To qualify as a franchised recycler, the individual must exhibit the capacity to collect waste at Local Governments and LCDAs, by having at least one 5-ton or 10-ton truck, for collection of recyclables from doorsteps, in addition to owning a sorting centre, measuring a minimum of 1,000 square kilometres, in the area of operation.
The State and Local Governments would partner to provide space for CRCs, which would be a platform to harness the expertise of scavengers, where they would be re-orientated and re-integrated as resource managers, for continuity of their means of livelihood. Many jobs are to be generated at the CRCs for the teeming youths in the state.
The several advantages in the Blue Box initiative included capturing 50 per cent of recyclables upstream by June 2021, with zero tolerance for scavenging. It would also attract major investors to strengthen the state’s economy; create more jobs; reduce carbon foot print and encourage zero waste generation for a healthier, cleaner and sustainable environment.
Efforts have since begun to ensure the successful take-off of the initiative. Recently, LAWMA held a roadshow along Orile – Okokomaiko – Badagry Expressway, to distribute the colour-coded bags, as well as sensitize the public on the new waste management initiative and on environmental hygiene.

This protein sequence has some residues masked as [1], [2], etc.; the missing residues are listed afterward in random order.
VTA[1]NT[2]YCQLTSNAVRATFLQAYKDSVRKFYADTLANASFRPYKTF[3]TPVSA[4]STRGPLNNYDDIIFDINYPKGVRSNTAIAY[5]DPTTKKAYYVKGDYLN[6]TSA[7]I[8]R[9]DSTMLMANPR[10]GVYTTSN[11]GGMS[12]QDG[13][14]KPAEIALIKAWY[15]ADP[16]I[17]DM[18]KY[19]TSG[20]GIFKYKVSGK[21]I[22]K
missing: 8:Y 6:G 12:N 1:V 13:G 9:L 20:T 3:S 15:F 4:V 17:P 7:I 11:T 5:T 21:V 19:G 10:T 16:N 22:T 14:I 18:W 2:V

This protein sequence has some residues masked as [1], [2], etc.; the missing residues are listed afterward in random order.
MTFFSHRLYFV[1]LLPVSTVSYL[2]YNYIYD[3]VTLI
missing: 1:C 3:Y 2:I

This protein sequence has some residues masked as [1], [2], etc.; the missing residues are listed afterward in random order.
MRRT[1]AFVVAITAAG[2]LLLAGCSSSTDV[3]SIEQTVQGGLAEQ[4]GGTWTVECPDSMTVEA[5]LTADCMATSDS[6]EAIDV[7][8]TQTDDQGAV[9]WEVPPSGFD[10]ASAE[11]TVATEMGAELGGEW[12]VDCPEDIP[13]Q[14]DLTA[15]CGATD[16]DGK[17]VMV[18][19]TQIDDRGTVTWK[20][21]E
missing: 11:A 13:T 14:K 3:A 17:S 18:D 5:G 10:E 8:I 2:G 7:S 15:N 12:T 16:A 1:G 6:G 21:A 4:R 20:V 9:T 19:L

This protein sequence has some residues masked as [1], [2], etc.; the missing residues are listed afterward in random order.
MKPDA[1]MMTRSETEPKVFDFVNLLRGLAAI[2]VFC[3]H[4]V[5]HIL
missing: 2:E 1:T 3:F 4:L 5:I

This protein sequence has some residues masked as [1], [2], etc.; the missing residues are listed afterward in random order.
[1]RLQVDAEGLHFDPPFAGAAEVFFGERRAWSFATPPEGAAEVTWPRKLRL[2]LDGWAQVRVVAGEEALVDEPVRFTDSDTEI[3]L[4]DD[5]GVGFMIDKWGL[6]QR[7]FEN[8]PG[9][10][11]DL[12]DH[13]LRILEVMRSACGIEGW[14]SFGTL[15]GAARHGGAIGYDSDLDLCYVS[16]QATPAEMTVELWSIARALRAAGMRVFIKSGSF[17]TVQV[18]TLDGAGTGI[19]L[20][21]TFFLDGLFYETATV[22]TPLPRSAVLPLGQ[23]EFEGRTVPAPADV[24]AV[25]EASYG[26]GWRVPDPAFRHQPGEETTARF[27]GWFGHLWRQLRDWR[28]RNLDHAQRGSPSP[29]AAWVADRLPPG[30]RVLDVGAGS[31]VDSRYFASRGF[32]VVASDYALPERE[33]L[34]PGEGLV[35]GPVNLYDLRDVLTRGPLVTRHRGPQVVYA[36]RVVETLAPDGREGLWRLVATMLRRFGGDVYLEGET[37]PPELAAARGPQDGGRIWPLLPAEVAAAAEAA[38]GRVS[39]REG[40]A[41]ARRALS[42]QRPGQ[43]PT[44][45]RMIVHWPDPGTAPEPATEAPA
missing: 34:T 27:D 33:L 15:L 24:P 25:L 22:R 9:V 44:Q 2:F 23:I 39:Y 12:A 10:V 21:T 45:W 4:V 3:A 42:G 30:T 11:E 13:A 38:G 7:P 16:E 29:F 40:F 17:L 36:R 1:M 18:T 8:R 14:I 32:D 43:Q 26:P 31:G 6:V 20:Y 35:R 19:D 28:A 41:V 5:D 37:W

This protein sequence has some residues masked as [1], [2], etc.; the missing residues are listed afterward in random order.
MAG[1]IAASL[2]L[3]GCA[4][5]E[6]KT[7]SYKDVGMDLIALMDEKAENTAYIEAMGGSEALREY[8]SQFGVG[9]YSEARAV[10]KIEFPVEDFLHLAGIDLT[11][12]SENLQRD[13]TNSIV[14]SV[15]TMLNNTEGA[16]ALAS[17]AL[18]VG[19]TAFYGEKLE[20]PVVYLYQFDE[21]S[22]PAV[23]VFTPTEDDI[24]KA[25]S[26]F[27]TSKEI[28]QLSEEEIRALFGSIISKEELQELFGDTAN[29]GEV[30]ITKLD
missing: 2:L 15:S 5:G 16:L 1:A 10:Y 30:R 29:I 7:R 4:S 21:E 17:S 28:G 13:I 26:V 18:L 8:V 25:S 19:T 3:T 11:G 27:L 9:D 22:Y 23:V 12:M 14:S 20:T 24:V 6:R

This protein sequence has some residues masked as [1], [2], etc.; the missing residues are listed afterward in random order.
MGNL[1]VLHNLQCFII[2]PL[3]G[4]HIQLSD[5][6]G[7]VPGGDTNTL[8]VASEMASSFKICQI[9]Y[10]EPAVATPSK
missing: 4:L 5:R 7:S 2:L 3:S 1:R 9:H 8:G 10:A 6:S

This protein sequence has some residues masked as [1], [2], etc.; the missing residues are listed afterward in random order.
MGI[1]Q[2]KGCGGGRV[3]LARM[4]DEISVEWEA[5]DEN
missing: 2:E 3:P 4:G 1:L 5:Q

LAWMA has also commenced the massive clean-up exercises along Orile – Badagry Expressway to ensure that the axis was rid of black spots and other forms of environmental nuisance.
A waste-to-wealth project such as the Blue Box initiative will, no doubt, transform waste management into a wealth creation venture that will help tackle the twain issue of poverty and unemployment. The initiative is being projected to generate over 46,000 direct and indirect jobs for Lagosians.
However, it is important that Lagos residents support the state government in its bid to rid the state of waste. Most cities of the world experience environmental abuse as a result of the ignorance of the people. As a people, we need to really come to terms with the significance of an improved environmental habit. When we deliberately choose to act in manners that could endanger the environment, we are the ones that would certainly bear the consequences of such actions.
Folashade Kadiri is Assistant Director, Public Affairs, Lagos State Waste Management Authority.